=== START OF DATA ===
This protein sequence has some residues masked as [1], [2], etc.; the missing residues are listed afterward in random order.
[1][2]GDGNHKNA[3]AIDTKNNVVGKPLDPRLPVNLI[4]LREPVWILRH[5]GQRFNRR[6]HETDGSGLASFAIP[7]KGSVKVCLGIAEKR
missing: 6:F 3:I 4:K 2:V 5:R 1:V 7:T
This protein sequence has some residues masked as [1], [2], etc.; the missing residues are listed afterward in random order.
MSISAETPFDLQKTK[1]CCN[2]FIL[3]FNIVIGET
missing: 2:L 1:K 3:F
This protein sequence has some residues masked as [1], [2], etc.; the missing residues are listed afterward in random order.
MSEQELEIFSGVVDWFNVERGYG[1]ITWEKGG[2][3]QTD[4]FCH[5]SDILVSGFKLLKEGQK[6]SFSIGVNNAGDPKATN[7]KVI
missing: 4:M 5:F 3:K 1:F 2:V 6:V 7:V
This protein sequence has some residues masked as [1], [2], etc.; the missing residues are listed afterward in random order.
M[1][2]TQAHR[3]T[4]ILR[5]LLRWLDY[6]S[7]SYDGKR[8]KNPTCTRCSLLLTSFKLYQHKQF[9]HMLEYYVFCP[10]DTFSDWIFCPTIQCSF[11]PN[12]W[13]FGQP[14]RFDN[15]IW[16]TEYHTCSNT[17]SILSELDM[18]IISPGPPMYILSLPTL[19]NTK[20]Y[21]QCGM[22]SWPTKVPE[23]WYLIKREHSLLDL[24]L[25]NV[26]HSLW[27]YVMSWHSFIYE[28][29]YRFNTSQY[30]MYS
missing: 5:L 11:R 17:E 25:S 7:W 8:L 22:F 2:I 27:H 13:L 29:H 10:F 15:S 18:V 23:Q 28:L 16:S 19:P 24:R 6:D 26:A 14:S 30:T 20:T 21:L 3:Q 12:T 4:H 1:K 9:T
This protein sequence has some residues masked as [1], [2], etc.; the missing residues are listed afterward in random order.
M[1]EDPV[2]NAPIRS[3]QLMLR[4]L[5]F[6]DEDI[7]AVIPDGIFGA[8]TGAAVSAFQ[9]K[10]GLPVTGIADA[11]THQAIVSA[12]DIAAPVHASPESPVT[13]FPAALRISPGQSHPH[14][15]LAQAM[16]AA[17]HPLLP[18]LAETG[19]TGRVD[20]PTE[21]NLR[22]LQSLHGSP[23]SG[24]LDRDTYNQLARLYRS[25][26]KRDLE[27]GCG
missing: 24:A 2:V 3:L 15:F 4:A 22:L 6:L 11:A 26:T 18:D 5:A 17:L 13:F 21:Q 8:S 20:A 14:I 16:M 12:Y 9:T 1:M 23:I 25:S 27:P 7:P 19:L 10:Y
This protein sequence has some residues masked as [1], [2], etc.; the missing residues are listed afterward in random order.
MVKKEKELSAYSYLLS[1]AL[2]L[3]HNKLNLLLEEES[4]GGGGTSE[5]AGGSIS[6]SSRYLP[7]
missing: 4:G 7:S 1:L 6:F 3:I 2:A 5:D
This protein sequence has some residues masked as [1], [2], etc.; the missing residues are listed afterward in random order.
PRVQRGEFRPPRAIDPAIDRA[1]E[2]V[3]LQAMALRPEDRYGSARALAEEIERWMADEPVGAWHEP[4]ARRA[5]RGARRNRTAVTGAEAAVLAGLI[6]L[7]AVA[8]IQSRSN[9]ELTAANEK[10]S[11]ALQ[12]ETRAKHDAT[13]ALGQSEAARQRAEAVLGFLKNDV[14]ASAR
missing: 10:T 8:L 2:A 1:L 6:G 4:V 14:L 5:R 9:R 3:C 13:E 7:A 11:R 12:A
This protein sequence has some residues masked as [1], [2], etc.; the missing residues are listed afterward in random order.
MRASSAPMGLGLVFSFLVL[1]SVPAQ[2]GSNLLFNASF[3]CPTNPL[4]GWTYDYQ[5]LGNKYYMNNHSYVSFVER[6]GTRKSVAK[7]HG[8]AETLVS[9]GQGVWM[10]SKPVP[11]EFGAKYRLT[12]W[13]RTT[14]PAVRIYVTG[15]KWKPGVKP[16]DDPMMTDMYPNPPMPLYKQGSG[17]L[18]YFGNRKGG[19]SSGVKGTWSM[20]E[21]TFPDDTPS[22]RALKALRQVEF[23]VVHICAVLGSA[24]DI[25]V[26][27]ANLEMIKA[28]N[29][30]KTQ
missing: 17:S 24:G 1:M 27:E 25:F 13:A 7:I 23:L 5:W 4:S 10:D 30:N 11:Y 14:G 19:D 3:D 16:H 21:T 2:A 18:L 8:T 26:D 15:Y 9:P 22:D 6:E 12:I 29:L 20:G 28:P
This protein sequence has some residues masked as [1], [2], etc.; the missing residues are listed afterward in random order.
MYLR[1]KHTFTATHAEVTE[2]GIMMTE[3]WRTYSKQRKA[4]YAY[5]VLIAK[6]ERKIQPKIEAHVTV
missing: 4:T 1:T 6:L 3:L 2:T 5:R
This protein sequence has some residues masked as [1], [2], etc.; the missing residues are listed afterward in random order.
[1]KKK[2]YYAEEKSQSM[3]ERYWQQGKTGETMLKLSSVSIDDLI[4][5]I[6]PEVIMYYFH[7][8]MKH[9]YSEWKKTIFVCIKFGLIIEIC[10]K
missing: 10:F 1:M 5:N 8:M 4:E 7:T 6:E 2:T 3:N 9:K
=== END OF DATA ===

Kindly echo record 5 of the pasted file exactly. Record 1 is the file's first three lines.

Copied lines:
This protein sequence has some residues masked as [1], [2], etc.; the missing residues are listed afterward in random order.
M[1]EDPV[2]NAPIRS[3]QLMLR[4]L[5]F[6]DEDI[7]AVIPDGIFGA[8]TGAAVSAFQ[9]K[10]GLPVTGIADA[11]THQAIVSA[12]DIAAPVHASPESPVT[13]FPAALRISPGQSHPH[14][15]LAQAM[16]AA[17]HPLLP[18]LAETG[19]TGRVD[20]PTE[21]NLR[22]LQSLHGSP[23]SG[24]LDRDTYNQLARLYRS[25][26]KRDLE[27]GCG
missing: 24:A 2:V 3:L 15:F 4:A 22:L 6:L 11:A 26:T 18:D 5:A 17:L 13:F 21:Q 8:S 20:A 14:I 16:M 12:Y 9:T 1:M 23:I 25:S 27:P 7:P 19:L 10:Y